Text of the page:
We have exciting news — longstanding Walkley partner iSentia is investing in a key driver of journalistic innovation: data. The iSentia Prize for Data Innovation in Journalism will be awarded for the first time at the Mid-Year Walkley Awards on July 26, as part of the 2017 innovation funding round. One of the many promising data-centric projects in this year’s incubator will receive $10,000 in funding.
Looking back, I can see why the founders of the shortlist projects left each day of our innovation bootcamps pumped but also exhausted. The workshops were intense and, for many, involved exploring entirely new mental terrain. The idea was to cram as much design thinking training, startup skills development and pitch prep as possible into the two-day bootcamps before the shortlisted projects pitched to the judges at the end.
Just over a month ago, we announced 100 or so projects had made the longlist and were accepted into the Walkleys Media Incubator. Today we can share the 30 projects that have made it onto the shortlist. So many of the projects entered in the incubator have grown tremendously over the incubator program (check out the week one recap and the week two recap). We had set out to find and support a wide range of projects, and that’s exactly what we got.
Muck Rack makes it simple to find people, tweets, or articles that mention any name, keyword, company, hashtag etc. We've compiled this guide to help you make the most of your search.
Selecting a term
Start searching tweets, articles from media outlets, articles mentioned in tweets, journalists'
names, titles and bios with some suggested searches:
Companies or Topics (e.g. iPhone, Microsoft)
Phrases (e.g. "cloud computing") — use quotes to keep the terms together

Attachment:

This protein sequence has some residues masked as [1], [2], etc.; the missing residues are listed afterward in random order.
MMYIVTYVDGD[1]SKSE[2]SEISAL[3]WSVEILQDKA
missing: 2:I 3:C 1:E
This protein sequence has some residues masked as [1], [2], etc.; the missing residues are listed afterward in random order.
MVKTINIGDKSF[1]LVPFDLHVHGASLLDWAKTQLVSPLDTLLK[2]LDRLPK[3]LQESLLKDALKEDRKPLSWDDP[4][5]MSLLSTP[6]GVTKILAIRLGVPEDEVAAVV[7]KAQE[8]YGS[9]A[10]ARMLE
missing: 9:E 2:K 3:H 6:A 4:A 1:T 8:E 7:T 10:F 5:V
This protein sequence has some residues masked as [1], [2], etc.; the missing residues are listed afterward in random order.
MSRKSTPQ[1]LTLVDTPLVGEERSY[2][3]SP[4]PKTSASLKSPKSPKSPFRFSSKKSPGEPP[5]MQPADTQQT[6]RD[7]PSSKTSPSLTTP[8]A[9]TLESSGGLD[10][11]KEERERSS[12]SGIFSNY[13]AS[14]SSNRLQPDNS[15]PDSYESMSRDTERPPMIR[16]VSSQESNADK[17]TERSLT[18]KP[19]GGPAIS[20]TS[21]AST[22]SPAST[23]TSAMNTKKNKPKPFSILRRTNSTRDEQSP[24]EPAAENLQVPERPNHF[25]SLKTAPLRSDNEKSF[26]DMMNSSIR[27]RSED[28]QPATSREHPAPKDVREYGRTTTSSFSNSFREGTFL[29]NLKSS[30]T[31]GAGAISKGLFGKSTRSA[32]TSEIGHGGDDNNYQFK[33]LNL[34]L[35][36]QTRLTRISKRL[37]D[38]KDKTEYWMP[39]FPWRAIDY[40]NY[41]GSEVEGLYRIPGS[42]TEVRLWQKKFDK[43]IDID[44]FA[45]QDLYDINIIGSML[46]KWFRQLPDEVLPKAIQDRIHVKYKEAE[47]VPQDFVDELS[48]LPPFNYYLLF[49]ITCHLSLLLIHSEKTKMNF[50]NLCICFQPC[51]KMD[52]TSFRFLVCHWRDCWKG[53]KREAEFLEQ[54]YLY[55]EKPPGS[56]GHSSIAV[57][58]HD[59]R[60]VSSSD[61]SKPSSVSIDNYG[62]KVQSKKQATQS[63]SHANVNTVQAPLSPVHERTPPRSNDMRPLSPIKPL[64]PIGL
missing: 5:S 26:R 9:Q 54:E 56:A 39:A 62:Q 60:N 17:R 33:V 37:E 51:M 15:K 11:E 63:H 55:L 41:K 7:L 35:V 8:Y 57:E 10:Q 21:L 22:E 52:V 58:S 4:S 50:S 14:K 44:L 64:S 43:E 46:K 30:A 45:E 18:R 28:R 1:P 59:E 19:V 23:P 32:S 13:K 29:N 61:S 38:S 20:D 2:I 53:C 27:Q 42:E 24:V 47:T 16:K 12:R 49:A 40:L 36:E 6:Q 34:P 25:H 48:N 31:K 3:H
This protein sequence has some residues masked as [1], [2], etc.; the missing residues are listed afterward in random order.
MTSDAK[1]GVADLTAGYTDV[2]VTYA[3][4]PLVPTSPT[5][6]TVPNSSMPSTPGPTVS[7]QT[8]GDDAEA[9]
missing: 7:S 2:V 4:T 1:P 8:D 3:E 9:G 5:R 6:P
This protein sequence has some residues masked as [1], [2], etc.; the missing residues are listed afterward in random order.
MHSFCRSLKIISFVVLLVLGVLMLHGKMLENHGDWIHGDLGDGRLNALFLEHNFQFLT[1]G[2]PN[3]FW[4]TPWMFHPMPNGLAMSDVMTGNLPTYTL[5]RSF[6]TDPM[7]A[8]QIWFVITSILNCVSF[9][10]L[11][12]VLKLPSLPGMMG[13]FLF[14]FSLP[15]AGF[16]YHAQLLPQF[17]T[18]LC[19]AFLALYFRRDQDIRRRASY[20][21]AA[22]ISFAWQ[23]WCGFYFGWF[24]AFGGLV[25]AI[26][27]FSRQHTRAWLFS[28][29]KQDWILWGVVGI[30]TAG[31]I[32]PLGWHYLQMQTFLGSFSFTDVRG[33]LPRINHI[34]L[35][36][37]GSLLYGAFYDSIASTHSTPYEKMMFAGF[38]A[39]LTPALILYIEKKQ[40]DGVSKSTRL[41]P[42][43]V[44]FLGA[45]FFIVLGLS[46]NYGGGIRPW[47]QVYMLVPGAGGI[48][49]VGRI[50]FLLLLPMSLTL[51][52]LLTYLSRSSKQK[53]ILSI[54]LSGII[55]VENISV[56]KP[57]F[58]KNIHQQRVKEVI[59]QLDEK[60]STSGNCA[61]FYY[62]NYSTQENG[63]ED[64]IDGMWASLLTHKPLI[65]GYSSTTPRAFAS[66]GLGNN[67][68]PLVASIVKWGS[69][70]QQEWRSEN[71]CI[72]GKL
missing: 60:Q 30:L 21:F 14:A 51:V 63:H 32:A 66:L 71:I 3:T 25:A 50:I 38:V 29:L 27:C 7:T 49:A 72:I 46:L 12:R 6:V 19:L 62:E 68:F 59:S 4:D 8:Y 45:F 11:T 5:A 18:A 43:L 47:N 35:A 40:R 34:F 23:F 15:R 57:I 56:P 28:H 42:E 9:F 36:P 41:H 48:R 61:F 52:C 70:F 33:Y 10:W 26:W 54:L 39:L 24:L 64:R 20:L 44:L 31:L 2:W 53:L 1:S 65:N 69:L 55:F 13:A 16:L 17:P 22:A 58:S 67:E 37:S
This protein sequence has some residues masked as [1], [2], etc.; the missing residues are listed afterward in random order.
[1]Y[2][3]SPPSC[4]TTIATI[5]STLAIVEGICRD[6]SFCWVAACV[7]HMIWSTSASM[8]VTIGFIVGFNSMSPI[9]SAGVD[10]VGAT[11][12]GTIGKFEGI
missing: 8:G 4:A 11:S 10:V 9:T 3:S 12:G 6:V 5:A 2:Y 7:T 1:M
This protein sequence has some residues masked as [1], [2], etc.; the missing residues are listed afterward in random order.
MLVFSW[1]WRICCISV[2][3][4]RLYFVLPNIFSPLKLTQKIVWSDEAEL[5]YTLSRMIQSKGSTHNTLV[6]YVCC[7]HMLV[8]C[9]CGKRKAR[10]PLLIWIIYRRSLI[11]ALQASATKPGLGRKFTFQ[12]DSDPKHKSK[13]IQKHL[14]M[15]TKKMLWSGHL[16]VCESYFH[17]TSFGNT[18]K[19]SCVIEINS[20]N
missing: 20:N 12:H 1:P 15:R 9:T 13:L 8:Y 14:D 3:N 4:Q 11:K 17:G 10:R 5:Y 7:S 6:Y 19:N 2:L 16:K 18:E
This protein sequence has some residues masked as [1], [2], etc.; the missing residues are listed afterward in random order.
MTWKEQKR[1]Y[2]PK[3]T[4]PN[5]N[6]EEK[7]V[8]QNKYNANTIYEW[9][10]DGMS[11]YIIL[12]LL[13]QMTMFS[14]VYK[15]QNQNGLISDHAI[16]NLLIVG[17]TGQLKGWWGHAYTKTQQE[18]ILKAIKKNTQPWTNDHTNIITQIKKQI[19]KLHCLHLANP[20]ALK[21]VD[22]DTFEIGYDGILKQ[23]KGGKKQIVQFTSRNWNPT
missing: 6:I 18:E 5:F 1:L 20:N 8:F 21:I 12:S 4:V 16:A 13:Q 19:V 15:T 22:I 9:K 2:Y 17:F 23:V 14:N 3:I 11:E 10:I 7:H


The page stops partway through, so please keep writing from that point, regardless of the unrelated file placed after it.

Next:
Twitter handles (e.g. @username) — returns those who have mentioned or replied to
Names (e.g. "David Pogue")
Hashtags (e.g. #sxsw, #london2012)
Bio details (e.g. vegan, Olympics, father)
Muck Rack's Advanced Search allows for many boolean operators.
Find results that mention multiple specified terms, use AND or
+. For example, ensure each result contains both Elon Musk and Mark Zuckerberg by
searching Obama AND Romney or Obama + Romney.
Use the operators OR or , to broaden your search when you'd like either of
multiple terms to appear in results. (This is the default behavior of our search when no operators
are used.) For example, search for democrat OR republican to find results that refer to
Democrats and/or Republicans.
Use NOT or - to subtract results from your search. For
example, searching Disney will yield results about the Walt Disney Company as well as Walt Disney
World Resort. To exclude mentions of Disney World, search for Disney -World or Disney
When using one of these operators with a phrase, enclose it in quotation marks. For example, you can
find results about smartphones excluding Apple's iPhone 4S by searching smartphone -"iPhone
Exact case matching or punctuation
If you're searching for a brand name or keyword that relies on specific punctuation marks or capitalization, you can
find results that match your exact query by adding matchcase: before the keyword you're searching for, like matchcase:E*TRADE .
Use parentheses to separate multiple
boolean phrases. For example, to find journalists talking about having fun in Disney World or
Disneyland, search for ("disney world" OR disneyland) AND fun.
An asterisk can be used to search for any variation of a root word truncated by the asterisk. For example, searching for admin* will return results for administrator, administration, administer, administered, etc.
A near operator is an AND operator where you can control the distance between the words. You can vary the distance the near operation uses by adding a forward slash and number (between 0-99) such as strawberries NEAR/10 "whipped cream", which means the strawberries must exist within 10 words of "whipped cream".